January 21, 2021

In November 1973, Rolling Stone magazine brought together David Bowie and William S. Burroughs for a wide-ranging conversation between two icons of the counterculture. At one point, Bowie let slip that he was writing songs for a musical adaptation of George Orwell’s Nineteen Eighty-Four, which has just this month entered the public domain under UK copyright law. It did not come to pass. Orwell’s famously protective widow Sonia vetoed Bowie’s request, forcing him to feed some of his Orwellian leftovers into his 1974 album Diamond Dogs. “The whole thing was originally 19-bloody-84,” he complained when the album came out. “It was the musical, and she put the clappers on it by saying no.”

The details are hazy. Bowie variously described his take on Nineteen Eighty-Four as a TV show, a stage musical and an album. Despite his claim that Sonia was “the biggest upper-class snob I’ve ever met in my life,” it’s very unlikely that they ever spoke, or that she had a specific objection to Bowie. Horrified by the 1956 Hollywood version of Nineteen Eighty-Four, which softened the edges and mangled the ending, she effectively imposed a blanket ban on adaptations (aside from radio) until shortly before her death in 1980. It is perhaps for the best that she died six months before the release of Rick Wakeman and Tim Rice’s unapproved concept album 1984, which featured a duet between Chaka Khan and comedian Kenny Lynch called “Robot Man”.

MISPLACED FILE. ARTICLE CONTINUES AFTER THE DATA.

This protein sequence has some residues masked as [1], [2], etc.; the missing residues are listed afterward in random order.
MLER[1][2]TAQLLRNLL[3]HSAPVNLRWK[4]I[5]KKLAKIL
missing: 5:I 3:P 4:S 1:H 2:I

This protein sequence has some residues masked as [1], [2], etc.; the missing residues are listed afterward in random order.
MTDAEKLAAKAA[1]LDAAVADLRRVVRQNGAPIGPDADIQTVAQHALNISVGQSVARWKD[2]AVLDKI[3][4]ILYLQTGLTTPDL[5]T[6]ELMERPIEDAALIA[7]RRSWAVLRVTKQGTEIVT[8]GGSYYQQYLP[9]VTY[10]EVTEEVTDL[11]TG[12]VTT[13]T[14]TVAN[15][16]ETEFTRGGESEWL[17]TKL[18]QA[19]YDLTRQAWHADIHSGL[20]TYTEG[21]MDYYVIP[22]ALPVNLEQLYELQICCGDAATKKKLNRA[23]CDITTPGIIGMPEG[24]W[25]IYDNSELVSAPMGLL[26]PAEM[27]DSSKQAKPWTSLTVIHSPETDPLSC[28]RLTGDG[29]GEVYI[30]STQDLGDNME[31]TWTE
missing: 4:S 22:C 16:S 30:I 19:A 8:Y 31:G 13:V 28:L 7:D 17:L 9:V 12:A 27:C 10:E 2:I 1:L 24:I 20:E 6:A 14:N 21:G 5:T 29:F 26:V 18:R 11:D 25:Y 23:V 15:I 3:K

Bowie framed Sonia’s rejection as terribly unfair: a snobbish old fogey standing in the way of his brilliant notion. But really, what was lost? At the time, Bowie was far more interested in collaging striking images in his lyrics than in telling coherent stories and showed no indication of having the narrative discipline necessary to adapt a whole novel into songs. If Sonia had approved the project, it would probably have either collapsed or ended up as a grand folly. Instead, by having to combine fragments of Orwell’s dystopia with the more anarchic, youth-driven visions of Burroughs and Anthony Burgess, Bowie created a far more idiosyncratic and topical sci-fi nightmare. If you like Diamond Dogs, then you have Sonia Orwell to thank.